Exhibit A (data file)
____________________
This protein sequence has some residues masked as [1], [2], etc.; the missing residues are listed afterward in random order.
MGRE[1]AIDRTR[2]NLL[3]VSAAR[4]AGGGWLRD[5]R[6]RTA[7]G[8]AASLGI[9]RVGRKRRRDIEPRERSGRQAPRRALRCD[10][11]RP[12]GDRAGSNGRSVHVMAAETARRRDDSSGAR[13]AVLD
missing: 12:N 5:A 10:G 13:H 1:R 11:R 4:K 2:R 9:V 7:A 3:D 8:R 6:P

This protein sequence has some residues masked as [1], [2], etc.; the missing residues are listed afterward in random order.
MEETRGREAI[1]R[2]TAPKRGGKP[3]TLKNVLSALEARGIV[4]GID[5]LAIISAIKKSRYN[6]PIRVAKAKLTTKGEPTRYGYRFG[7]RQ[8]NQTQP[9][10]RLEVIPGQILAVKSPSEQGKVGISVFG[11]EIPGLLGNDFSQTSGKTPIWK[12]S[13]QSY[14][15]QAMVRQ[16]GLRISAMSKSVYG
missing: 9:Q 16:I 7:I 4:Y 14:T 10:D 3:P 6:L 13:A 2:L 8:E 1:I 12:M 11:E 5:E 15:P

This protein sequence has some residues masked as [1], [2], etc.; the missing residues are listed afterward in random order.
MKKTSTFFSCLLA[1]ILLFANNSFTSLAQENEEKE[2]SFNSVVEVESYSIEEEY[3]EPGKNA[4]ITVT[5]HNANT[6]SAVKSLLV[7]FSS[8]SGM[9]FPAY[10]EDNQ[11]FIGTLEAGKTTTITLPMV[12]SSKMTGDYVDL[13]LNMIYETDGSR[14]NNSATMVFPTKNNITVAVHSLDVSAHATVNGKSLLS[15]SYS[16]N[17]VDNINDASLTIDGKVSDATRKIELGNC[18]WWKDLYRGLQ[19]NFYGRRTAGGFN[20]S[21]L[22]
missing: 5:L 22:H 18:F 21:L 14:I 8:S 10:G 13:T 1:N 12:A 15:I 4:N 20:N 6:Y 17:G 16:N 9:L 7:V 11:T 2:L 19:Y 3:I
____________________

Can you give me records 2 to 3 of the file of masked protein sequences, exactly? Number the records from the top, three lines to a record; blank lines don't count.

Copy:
This protein sequence has some residues masked as [1], [2], etc.; the missing residues are listed afterward in random order.
MEETRGREAI[1]R[2]TAPKRGGKP[3]TLKNVLSALEARGIV[4]GID[5]LAIISAIKKSRYN[6]PIRVAKAKLTTKGEPTRYGYRFG[7]RQ[8]NQTQP[9][10]RLEVIPGQILAVKSPSEQGKVGISVFG[11]EIPGLLGNDFSQTSGKTPIWK[12]S[13]QSY[14][15]QAMVRQ[16]GLRISAMSKSVYG
missing: 9:Q 16:I 7:I 4:Y 14:T 10:D 3:P 6:L 13:A 2:L 8:E 1:I 12:M 11:E 5:E 15:P

This protein sequence has some residues masked as [1], [2], etc.; the missing residues are listed afterward in random order.
MKKTSTFFSCLLA[1]ILLFANNSFTSLAQENEEKE[2]SFNSVVEVESYSIEEEY[3]EPGKNA[4]ITVT[5]HNANT[6]SAVKSLLV[7]FSS[8]SGM[9]FPAY[10]EDNQ[11]FIGTLEAGKTTTITLPMV[12]SSKMTGDYVDL[13]LNMIYETDGSR[14]NNSATMVFPTKNNITVAVHSLDVSAHATVNGKSLLS[15]SYS[16]N[17]VDNINDASLTIDGKVSDATRKIELGNC[18]WWKDLYRGLQ[19]NFYGRRTAGGFN[20]S[21]L[22]
missing: 5:L 22:H 18:F 21:L 14:I 8:S 10:G 13:T 1:N 12:A 15:I 4:N 20:N 6:Y 17:G 16:N 9:L 7:V 11:T 2:L 19:Y 3:I